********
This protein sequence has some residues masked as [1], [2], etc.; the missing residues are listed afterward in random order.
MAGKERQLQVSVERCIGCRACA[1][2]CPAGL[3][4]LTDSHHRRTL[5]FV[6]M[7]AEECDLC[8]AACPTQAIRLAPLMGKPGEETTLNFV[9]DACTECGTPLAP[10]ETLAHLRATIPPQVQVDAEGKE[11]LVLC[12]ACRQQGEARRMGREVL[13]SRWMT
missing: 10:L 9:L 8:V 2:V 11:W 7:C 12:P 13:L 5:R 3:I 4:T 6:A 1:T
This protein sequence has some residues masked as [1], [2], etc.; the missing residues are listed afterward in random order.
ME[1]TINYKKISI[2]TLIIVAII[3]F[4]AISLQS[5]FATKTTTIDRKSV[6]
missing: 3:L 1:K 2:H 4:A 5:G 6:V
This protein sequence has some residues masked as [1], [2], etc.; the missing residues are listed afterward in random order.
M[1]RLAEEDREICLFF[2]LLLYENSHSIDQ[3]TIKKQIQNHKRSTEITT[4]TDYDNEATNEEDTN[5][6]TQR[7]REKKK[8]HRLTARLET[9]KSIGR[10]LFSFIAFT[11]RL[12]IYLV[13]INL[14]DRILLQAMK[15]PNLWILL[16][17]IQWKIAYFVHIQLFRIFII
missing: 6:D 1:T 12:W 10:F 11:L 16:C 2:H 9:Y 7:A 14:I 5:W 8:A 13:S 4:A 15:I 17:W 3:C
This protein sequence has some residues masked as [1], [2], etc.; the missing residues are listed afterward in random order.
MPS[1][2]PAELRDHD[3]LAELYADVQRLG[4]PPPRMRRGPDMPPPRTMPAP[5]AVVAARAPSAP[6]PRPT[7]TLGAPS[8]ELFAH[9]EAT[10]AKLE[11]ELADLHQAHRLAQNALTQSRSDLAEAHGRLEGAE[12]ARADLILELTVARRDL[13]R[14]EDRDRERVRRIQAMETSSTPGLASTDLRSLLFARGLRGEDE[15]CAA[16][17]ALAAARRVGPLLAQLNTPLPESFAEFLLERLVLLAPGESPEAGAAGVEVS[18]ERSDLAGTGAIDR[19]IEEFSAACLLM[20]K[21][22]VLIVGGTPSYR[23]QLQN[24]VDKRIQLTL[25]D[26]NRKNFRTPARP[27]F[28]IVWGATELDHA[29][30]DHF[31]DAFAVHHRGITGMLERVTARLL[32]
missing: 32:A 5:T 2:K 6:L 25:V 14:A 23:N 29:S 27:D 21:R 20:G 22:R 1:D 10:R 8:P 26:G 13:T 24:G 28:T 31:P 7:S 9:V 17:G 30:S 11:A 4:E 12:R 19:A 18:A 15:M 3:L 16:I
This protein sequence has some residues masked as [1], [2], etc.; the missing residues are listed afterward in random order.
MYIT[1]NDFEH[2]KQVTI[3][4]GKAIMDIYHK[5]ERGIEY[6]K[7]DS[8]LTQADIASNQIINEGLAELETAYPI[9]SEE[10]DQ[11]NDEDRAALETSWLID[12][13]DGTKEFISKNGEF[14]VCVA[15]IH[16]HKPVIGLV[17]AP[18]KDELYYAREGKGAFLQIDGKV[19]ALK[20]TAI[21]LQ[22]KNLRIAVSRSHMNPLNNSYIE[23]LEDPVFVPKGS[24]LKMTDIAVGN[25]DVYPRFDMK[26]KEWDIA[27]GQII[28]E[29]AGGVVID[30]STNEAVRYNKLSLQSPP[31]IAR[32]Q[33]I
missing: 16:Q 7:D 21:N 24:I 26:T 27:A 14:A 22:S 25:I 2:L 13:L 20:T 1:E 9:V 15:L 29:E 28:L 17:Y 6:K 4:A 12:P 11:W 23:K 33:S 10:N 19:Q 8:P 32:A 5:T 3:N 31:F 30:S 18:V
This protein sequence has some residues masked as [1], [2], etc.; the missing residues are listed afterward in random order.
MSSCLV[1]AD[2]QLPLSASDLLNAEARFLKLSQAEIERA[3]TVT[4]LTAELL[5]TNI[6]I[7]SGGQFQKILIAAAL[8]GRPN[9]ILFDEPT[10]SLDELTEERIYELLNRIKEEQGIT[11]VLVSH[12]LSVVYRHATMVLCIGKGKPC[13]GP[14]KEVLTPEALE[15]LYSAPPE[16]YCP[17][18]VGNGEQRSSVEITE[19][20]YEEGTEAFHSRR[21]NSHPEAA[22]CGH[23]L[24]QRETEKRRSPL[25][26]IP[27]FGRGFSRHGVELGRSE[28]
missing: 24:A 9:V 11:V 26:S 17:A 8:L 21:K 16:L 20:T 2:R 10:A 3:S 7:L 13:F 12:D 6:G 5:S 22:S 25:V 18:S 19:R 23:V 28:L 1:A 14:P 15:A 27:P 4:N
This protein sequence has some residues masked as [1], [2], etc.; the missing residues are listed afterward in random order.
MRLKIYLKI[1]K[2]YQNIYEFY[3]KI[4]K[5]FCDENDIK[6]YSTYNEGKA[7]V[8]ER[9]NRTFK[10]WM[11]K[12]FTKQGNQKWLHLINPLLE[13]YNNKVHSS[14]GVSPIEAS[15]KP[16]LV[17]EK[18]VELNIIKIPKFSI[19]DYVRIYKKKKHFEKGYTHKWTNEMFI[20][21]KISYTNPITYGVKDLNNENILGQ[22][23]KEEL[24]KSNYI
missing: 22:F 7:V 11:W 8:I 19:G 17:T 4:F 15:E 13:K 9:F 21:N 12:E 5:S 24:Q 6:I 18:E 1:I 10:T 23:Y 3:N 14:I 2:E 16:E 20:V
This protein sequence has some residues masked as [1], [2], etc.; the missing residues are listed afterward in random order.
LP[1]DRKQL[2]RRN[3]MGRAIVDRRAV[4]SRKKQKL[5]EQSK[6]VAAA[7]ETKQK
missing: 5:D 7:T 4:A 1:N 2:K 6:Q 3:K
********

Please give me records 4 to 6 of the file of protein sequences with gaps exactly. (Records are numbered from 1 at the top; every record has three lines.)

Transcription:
This protein sequence has some residues masked as [1], [2], etc.; the missing residues are listed afterward in random order.
MPS[1][2]PAELRDHD[3]LAELYADVQRLG[4]PPPRMRRGPDMPPPRTMPAP[5]AVVAARAPSAP[6]PRPT[7]TLGAPS[8]ELFAH[9]EAT[10]AKLE[11]ELADLHQAHRLAQNALTQSRSDLAEAHGRLEGAE[12]ARADLILELTVARRDL[13]R[14]EDRDRERVRRIQAMETSSTPGLASTDLRSLLFARGLRGEDE[15]CAA[16][17]ALAAARRVGPLLAQLNTPLPESFAEFLLERLVLLAPGESPEAGAAGVEVS[18]ERSDLAGTGAIDR[19]IEEFSAACLLM[20]K[21][22]VLIVGGTPSYR[23]QLQN[24]VDKRIQLTL[25]D[26]NRKNFRTPARP[27]F[28]IVWGATELDHA[29][30]DHF[31]DAFAVHHRGITGMLERVTARLL[32]
missing: 32:A 5:T 2:K 6:L 25:V 14:A 23:N 29:S 27:D 21:R 20:G 22:R 1:D 10:R 8:P 26:G 13:T 24:G 28:T 31:P 7:S 9:V 17:G 30:S 11:A 4:E 12:R 19:A 18:A 15:M 3:L 16:I
This protein sequence has some residues masked as [1], [2], etc.; the missing residues are listed afterward in random order.
MYIT[1]NDFEH[2]KQVTI[3][4]GKAIMDIYHK[5]ERGIEY[6]K[7]DS[8]LTQADIASNQIINEGLAELETAYPI[9]SEE[10]DQ[11]NDEDRAALETSWLID[12][13]DGTKEFISKNGEF[14]VCVA[15]IH[16]HKPVIGLV[17]AP[18]KDELYYAREGKGAFLQIDGKV[19]ALK[20]TAI[21]LQ[22]KNLRIAVSRSHMNPLNNSYIE[23]LEDPVFVPKGS[24]LKMTDIAVGN[25]DVYPRFDMK[26]KEWDIA[27]GQII[28]E[29]AGGVVID[30]STNEAVRYNKLSLQSPP[31]IAR[32]Q[33]I
missing: 16:Q 7:D 21:N 24:I 26:T 27:A 14:A 22:S 25:I 2:L 13:L 20:T 1:E 9:V 15:L 29:E 28:L 17:Y 6:K 4:A 12:P 11:W 23:K 33:S 10:N 19:Q 8:P 32:A 5:T 3:N 31:F 30:S 18:V
This protein sequence has some residues masked as [1], [2], etc.; the missing residues are listed afterward in random order.
MSSCLV[1]AD[2]QLPLSASDLLNAEARFLKLSQAEIERA[3]TVT[4]LTAELL[5]TNI[6]I[7]SGGQFQKILIAAAL[8]GRPN[9]ILFDEPT[10]SLDELTEERIYELLNRIKEEQGIT[11]VLVSH[12]LSVVYRHATMVLCIGKGKPC[13]GP[14]KEVLTPEALE[15]LYSAPPE[16]YCP[17][18]VGNGEQRSSVEITE[19][20]YEEGTEAFHSRR[21]NSHPEAA[22]CGH[23]L[24]QRETEKRRSPL[25][26]IP[27]FGRGFSRHGVELGRSE[28]
missing: 24:A 9:V 11:V 26:S 17:A 8:L 21:K 16:L 20:T 2:R 10:A 3:S 7:L 13:F 12:D 6:G 5:S 22:S 25:V 18:S 19:R 23:V 28:L 1:A 14:P 15:A 27:P 4:N